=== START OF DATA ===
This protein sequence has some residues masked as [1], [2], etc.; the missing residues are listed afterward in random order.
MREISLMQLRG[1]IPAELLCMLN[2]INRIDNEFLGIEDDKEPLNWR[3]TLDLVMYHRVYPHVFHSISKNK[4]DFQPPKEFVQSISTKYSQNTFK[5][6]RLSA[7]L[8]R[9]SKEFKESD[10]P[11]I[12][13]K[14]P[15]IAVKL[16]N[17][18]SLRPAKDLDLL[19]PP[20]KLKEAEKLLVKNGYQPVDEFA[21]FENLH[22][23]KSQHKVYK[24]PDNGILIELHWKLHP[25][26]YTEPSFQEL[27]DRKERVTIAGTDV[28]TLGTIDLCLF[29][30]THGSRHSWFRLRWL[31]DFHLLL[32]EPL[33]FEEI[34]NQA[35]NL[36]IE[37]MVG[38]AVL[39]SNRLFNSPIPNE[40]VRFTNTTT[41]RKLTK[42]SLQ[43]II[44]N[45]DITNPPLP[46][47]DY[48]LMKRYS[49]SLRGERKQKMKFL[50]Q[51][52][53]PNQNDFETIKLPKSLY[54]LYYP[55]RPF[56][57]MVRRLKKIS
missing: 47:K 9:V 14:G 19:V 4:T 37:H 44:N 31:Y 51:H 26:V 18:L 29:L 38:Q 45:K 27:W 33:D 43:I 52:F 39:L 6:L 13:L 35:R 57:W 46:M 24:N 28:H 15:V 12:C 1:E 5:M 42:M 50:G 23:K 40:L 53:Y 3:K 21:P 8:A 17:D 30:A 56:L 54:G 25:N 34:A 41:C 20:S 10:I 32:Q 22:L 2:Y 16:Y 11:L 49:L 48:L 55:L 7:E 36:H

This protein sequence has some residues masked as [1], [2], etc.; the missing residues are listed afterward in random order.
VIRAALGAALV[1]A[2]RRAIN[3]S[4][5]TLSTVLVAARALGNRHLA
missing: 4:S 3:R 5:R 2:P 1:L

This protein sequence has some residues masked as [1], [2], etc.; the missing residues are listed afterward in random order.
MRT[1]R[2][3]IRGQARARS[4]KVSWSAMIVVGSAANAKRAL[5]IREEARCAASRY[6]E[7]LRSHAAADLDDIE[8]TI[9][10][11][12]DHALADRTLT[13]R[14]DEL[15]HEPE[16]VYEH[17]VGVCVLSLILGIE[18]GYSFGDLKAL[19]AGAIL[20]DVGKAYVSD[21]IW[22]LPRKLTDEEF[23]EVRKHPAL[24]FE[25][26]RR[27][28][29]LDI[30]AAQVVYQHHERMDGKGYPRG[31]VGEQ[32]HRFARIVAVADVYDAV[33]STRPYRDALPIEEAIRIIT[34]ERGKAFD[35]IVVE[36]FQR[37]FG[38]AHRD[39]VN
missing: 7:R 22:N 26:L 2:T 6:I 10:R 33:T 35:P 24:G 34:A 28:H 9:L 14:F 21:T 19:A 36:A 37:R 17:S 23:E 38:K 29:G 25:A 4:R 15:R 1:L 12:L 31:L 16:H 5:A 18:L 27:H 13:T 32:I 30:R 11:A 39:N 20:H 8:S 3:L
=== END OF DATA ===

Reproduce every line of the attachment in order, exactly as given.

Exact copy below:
This protein sequence has some residues masked as [1], [2], etc.; the missing residues are listed afterward in random order.
MREISLMQLRG[1]IPAELLCMLN[2]INRIDNEFLGIEDDKEPLNWR[3]TLDLVMYHRVYPHVFHSISKNK[4]DFQPPKEFVQSISTKYSQNTFK[5][6]RLSA[7]L[8]R[9]SKEFKESD[10]P[11]I[12][13]K[14]P[15]IAVKL[16]N[17][18]SLRPAKDLDLL[19]PP[20]KLKEAEKLLVKNGYQPVDEFA[21]FENLH[22][23]KSQHKVYK[24]PDNGILIELHWKLHP[25][26]YTEPSFQEL[27]DRKERVTIAGTDV[28]TLGTIDLCLF[29][30]THGSRHSWFRLRWL[31]DFHLLL[32]EPL[33]FEEI[34]NQA[35]NL[36]IE[37]MVG[38]AVL[39]SNRLFNSPIPNE[40]VRFTNTTT[41]RKLTK[42]SLQ[43]II[44]N[45]DITNPPLP[46][47]DY[48]LMKRYS[49]SLRGERKQKMKFL[50]Q[51][52][53]PNQNDFETIKLPKSLY[54]LYYP[55]RPF[56][57]MVRRLKKIS
missing: 47:K 9:V 14:G 19:V 4:T 37:H 44:N 31:Y 51:H 26:V 18:L 29:L 38:Q 45:K 27:W 33:D 43:I 52:F 39:L 6:L 13:L 35:R 57:W 46:M 24:N 28:H 15:V 12:C 1:E 5:M 42:M 50:G 23:K 40:L 53:Y 3:K 21:P 8:A 17:D 30:A 56:L 54:G 25:N 34:A 41:C 20:S 10:I 32:Q 22:L 2:Y 16:Y 11:L 49:L 48:L 55:L 7:E 36:H

This protein sequence has some residues masked as [1], [2], etc.; the missing residues are listed afterward in random order.
VIRAALGAALV[1]A[2]RRAIN[3]S[4][5]TLSTVLVAARALGNRHLA
missing: 4:S 3:R 5:R 2:P 1:L

This protein sequence has some residues masked as [1], [2], etc.; the missing residues are listed afterward in random order.
MRT[1]R[2][3]IRGQARARS[4]KVSWSAMIVVGSAANAKRAL[5]IREEARCAASRY[6]E[7]LRSHAAADLDDIE[8]TI[9][10][11][12]DHALADRTLT[13]R[14]DEL[15]HEPE[16]VYEH[17]VGVCVLSLILGIE[18]GYSFGDLKAL[19]AGAIL[20]DVGKAYVSD[21]IW[22]LPRKLTDEEF[23]EVRKHPAL[24]FE[25][26]RR[27][28][29]LDI[30]AAQVVYQHHERMDGKGYPRG[31]VGEQ[32]HRFARIVAVADVYDAV[33]STRPYRDALPIEEAIRIIT[34]ERGKAFD[35]IVVE[36]FQR[37]FG[38]AHRD[39]VN
missing: 7:R 22:N 26:L 2:T 6:I 10:R 33:T 35:P 24:G 34:A 28:H 9:L 14:F 21:T 19:A 36:A 37:R 17:S 23:E 38:K 29:G 25:A 4:R 15:R 1:L 12:L 31:L 16:H 5:A 18:L 27:H 13:T 32:I 30:R 11:A 39:N 20:H 8:S 3:L